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Cops Turning College Students into Snitches, Getting Them Killed

The use of low level drug offenders as "confidential informants" is on the rise in America's War on Drugs, and it's a disgrace.

A confidential informant is a person who police use to go undercover in their place, to gather evidence that can be used to make arrests and prosecutions. Generally these informants are people who've been caught possessing or selling small amounts of drugs, who police convince to act as informants in exchange for having their charges dropped or reduced. In many cases, police don't formally arrest the person, which creates a legal grey area as police are not required to read their rights.

60 Minutes recently featured a piece on confidential informants, and it's disgusting. It features the parents of a 20 year old college student Andrew Sadek, who was pressured into acting as a confidential informant (C.I.), threatened with a possible 40 year prison sentence for selling $80 worth of pot - to one of his peers, who was already a CI. He made 3 successful drug buys as an undercover CI, but then stopped.

The officer who was working with him threatened that he would be arrested if he didn't continue. He disappeared from his dorm room, and was missing for 2 months. Then he was found in a river with a bullet in his head. Police claim his death was a suicide, though his parents are convinced he was murdered. Either way, this situation is absolutely sickening. A 20 year old with no priors was caught selling a small amount of weed, pressured into going undercover without any proper police training, and died for it.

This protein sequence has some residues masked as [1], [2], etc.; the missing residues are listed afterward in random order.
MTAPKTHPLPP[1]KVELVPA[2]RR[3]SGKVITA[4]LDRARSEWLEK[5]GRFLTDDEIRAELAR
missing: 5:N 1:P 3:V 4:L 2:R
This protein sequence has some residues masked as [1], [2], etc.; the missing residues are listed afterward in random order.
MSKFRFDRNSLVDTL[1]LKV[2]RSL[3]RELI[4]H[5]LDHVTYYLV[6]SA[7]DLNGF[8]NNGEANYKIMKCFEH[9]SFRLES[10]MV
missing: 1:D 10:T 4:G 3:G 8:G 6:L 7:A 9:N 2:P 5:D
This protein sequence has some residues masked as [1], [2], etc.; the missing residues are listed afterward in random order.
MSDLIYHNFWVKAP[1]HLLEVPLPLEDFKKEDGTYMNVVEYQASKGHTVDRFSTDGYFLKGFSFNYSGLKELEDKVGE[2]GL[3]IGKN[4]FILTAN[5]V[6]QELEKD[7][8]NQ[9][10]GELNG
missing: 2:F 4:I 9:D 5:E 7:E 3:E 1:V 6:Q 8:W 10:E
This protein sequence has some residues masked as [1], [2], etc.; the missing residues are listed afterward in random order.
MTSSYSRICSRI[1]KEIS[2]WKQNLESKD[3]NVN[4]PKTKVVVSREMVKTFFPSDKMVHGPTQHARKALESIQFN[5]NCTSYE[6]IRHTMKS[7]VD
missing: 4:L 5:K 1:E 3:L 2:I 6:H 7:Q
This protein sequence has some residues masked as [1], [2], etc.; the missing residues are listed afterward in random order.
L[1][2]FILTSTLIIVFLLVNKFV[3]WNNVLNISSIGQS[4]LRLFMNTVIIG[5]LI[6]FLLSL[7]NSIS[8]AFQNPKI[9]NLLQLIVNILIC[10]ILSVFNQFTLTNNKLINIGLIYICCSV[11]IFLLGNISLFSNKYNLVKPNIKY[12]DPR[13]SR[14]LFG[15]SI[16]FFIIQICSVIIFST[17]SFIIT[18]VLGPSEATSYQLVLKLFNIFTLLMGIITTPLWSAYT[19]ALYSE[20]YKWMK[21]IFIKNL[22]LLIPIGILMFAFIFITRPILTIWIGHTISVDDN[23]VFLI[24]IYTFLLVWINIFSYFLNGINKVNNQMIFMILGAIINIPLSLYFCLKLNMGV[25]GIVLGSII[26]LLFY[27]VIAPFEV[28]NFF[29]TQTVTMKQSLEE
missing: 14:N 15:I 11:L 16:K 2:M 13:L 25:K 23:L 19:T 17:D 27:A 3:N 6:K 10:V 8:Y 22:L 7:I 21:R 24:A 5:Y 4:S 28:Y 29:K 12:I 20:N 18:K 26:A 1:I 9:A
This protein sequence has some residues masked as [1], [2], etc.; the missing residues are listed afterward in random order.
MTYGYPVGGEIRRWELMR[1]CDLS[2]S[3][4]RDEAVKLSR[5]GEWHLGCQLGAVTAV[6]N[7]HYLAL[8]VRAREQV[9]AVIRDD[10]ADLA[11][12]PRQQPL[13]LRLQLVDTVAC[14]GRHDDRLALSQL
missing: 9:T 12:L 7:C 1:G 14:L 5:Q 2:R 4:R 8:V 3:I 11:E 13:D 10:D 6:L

The 60 Minutes piece features interviews with a former CI, as well as attorneys who have fought against the use of CIs, particularly in cases where the criminal is a low level drug offender. Their stories indicate that police abuse their power, manipulating and threatening young people to pressure them to become CIs. And, perhaps even more disturbing, there are many accounts of police encouraging CIs to convince their friends to commit crimes they wouldn't have ordinarily committed - essentially entrapment.

For example, a CI named Velma would be pressured to ask her friend Shaggy to sell her some weed out of his personal stash. Shaggy isn't a drug dealer, he only has the weed for personal use - which is in most states is misdemeanor possession or less. But Shaggy does Velma a favor by selling her some of his stash, because they are friends. Now Shaggy is a felon, who can in turn be threatened with decades in prison, and pressured into becoming a CI himself. Cops know Shaggy isn't a dangerous criminal, but the more CIs they create, the more arrests they can make, and the more arrests they make, the more funding their departments get.

Check out a preview and both parts of the 60 Minutes story below:

For some additional commentary on the use of confidential informants, and a wealth of other great information about the terrible consequences of America's failed War on Drugs, head over to the Drug Policy Alliance:


Image: National Geographic

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